Schist

Definition –

Schist (pronounced /ʃɪst/ SHIST), megascopically crystalline rock that has a highly developed schistosity, or tendency to split into layers. Banding (foliation) is typically poorly developed or absent. It usually forms on a continental side of a convergent plate boundary where sedimentary rocks, such as shales and mudstones, have been subjected to compressive forces, heat, and chemical activity. This metamorphic environment is intense enough to convert the clay minerals of the sedimentary rocks into platy metamorphic minerals such as muscovite, biotite, and chlorite.

Schist has medium to large, flat, sheet-like grains in a preferred orientation (nearby grains are roughly parallel). It is defined by having more than 50% platy and elongated minerals (such as micas or talc), often finely interleaved with quartz and feldspar. These lamellar (flat, planar) minerals include micas, chlorite, talc, hornblende, graphite, and others. Quartz often occurs in drawn-out grains to such an extent that a particular form called quartz schist is produced. Schist is often garnetiferous. Schist forms at a higher temperature and has larger grains than phyllite. Geological foliation (metamorphic arrangement in layers) with medium to large grained flakes in a preferred sheetlike orientation is called schistosity.

Schists are mostly the precambrian ages rocks. It usually occurs the regional metamorphism of existing rock. These are usually sedimentary or simetimes igneous rocks. It could therefore be found where eroded mountains reveal the rock, or in areas of glacial deposition of eroded schist.

The names of various schists are derived from their mineral constituents. For example, schists primarily composed of biotite and muscovite are called mica schists. Most schists are mica schists, but graphite and chlorite schists are also common. Schists are also named for their prominent or perhaps unusual mineral constituents, as in the case of garnet schist, tourmaline schist, and glaucophane schist.

Classifications of Schist –

The classification depend on their mineral content. There are some types a group of metamorphic limestones, marbles, calc-shists and cipolins, with crystalline dolomites and It has contain silicate minerals such as mica, tremolite, diopside, scapolite, quartz and feldspar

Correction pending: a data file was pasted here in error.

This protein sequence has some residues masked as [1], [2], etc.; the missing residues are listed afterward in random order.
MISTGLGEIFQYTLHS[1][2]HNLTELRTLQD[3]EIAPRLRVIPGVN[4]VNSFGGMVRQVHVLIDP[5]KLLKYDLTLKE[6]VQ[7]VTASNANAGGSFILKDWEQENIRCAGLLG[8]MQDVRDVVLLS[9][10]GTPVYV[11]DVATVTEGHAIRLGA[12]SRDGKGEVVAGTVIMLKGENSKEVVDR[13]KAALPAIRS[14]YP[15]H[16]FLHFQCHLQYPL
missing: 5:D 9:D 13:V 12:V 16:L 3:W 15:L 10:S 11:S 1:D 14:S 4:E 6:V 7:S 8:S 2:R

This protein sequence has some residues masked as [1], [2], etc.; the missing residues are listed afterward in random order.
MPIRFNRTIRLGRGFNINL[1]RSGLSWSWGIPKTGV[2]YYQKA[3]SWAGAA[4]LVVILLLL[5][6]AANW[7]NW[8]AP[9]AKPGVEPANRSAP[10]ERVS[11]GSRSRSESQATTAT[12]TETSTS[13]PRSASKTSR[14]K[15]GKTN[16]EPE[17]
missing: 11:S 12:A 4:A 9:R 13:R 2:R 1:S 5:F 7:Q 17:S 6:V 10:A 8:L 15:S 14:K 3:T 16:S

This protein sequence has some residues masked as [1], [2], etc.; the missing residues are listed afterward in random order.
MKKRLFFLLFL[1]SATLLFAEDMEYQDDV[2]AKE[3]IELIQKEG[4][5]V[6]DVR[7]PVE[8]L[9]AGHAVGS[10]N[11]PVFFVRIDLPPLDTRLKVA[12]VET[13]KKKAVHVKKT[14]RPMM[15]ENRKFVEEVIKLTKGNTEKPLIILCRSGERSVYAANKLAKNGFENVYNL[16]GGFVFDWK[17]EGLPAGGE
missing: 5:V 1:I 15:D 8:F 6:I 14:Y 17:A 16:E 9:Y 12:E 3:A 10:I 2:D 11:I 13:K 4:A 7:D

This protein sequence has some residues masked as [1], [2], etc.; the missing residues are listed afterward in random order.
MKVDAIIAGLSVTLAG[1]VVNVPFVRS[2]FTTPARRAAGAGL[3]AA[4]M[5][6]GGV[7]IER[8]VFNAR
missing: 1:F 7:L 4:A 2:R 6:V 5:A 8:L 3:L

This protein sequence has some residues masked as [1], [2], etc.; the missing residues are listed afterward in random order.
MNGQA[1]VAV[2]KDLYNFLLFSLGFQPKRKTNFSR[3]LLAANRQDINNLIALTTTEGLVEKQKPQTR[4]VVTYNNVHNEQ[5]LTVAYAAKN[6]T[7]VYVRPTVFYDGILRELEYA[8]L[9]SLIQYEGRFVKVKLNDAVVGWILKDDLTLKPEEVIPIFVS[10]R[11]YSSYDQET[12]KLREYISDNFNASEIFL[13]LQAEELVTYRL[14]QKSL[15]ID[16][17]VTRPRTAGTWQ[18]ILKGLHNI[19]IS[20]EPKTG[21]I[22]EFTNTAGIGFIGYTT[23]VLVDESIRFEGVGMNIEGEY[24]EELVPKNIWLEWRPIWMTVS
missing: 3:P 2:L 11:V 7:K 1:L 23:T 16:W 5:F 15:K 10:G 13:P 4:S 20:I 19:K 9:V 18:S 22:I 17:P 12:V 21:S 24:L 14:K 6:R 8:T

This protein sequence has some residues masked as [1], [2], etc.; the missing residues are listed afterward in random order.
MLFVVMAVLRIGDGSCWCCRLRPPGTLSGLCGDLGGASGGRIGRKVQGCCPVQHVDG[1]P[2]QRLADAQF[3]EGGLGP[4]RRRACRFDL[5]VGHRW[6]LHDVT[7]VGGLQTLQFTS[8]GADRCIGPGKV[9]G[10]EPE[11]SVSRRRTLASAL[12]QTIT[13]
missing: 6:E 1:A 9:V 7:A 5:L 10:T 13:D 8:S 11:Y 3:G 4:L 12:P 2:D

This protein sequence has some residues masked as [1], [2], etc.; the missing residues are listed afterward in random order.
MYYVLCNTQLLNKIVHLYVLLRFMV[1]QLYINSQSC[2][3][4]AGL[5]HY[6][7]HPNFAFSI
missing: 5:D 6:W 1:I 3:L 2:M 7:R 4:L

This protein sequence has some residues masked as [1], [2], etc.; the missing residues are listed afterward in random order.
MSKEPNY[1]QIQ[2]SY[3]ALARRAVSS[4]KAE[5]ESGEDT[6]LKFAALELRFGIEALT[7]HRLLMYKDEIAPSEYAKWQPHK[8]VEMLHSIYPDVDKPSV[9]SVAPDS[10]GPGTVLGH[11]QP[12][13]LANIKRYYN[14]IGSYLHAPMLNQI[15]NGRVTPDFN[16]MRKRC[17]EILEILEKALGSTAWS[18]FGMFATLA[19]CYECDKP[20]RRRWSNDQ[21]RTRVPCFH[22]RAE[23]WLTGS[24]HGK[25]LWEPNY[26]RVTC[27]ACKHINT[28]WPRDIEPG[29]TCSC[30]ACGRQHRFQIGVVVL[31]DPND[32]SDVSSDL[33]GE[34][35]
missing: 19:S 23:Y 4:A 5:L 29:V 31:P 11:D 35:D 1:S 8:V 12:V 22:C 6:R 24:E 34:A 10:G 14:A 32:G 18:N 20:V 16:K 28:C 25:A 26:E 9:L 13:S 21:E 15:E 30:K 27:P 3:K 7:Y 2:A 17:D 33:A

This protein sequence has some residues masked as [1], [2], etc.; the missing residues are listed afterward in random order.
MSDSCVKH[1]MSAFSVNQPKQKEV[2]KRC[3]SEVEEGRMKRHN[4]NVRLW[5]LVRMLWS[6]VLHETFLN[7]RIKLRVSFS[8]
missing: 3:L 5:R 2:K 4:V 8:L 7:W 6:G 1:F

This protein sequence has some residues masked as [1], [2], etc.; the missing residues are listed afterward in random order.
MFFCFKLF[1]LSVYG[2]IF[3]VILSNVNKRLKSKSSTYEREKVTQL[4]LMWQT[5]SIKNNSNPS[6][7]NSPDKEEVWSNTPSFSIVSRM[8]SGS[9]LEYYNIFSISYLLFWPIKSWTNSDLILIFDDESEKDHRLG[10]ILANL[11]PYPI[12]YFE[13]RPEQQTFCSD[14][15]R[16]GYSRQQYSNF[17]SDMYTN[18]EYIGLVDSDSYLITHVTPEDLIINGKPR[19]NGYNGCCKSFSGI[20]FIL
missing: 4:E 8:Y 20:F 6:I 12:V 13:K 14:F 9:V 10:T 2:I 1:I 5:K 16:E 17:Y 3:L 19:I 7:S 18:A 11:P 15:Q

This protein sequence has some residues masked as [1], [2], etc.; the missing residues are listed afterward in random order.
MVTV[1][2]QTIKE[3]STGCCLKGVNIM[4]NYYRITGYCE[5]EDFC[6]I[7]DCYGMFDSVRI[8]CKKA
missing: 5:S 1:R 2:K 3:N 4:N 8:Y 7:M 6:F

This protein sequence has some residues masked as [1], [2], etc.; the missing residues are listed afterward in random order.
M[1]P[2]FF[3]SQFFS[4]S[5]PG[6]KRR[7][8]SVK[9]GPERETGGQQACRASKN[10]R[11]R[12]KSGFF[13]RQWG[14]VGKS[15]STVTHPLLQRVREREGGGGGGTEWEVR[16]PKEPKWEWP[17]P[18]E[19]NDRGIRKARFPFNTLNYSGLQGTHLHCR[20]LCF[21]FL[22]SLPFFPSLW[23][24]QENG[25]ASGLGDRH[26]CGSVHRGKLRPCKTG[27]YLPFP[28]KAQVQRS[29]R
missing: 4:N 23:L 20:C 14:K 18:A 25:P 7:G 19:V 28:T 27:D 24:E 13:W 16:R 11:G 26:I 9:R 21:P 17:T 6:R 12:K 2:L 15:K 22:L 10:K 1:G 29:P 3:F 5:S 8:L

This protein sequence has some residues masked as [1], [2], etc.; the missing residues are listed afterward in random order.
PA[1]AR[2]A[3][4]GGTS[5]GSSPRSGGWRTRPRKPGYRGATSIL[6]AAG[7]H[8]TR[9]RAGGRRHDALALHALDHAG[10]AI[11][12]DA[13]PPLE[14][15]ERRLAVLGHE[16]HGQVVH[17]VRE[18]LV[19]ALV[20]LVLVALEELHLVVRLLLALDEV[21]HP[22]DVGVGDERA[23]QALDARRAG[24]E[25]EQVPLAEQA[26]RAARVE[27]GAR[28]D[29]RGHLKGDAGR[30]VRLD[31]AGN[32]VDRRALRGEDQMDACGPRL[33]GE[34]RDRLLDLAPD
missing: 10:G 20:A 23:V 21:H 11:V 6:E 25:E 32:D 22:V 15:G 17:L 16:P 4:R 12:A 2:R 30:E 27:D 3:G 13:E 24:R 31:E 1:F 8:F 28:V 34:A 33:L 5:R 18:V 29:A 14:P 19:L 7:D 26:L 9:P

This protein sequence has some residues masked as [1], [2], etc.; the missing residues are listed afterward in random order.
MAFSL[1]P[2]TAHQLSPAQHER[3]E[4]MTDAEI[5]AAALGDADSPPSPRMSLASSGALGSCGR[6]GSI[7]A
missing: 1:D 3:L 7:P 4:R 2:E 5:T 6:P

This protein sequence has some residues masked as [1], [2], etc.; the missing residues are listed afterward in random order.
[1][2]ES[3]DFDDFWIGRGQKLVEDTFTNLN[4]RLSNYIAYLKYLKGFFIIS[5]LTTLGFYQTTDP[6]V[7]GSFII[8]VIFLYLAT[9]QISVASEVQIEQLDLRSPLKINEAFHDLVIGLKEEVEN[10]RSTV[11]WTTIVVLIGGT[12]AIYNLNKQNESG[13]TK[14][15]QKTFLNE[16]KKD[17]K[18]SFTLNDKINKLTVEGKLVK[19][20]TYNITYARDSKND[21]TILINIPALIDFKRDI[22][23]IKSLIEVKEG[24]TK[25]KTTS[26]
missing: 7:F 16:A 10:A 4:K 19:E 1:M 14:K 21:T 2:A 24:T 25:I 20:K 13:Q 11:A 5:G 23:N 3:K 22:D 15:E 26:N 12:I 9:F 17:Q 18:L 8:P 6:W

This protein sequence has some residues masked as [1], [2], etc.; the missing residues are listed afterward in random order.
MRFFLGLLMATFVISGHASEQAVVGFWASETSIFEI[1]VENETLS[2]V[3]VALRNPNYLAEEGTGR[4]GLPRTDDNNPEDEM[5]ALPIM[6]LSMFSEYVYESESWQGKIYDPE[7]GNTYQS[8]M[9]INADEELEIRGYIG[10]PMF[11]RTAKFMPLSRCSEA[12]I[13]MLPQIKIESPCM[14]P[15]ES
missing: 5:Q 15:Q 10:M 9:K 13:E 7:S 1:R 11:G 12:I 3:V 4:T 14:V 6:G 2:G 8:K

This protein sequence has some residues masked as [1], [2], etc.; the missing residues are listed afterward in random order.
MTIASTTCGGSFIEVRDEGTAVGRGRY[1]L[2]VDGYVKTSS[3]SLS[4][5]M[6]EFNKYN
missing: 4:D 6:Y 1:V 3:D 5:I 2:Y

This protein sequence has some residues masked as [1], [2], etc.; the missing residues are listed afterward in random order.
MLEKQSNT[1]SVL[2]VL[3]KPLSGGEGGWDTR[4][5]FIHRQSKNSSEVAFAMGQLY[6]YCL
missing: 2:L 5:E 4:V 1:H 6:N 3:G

After a crystallization sequence It is separate group is rich in quartz ith variable amounts of white and black mica, garnet, feldspar, zoisite and hornblende. These were once sandstones and arenaceous rocks.

The graphitic schists may represent sediments once containing coaly matter or plant remains. There are also schistose ironstones (hematite-schists)

Origin of the schist include calc-schists, the foliated serpentines, which are once ultramafic masses rich in olivine. The white mica-schists, porphyroids and banded halleflintas, which have been derived from acid tuffs, quartz-porphyries and rhyolites

The most of the mica-schists are altered clays and shales so It is into the normal sedimentary rocks through various types of phyllite and mica-slates.They are among the most common metamorphic rocks.

A special subgroup consists of the andalusite-, staurolite-, kyanite-, and sillimanite-schists, together with the cordierite-gneisses. They usually appear in the vicinity of gneissose granites and have presumably been affected by contact alteration.

Some names used for schist often consist of three words, such as garnet graphite schist. Garnet graphite schist is a schist that contains graphite as its dominant mineral, but abundant garnet is visible and present.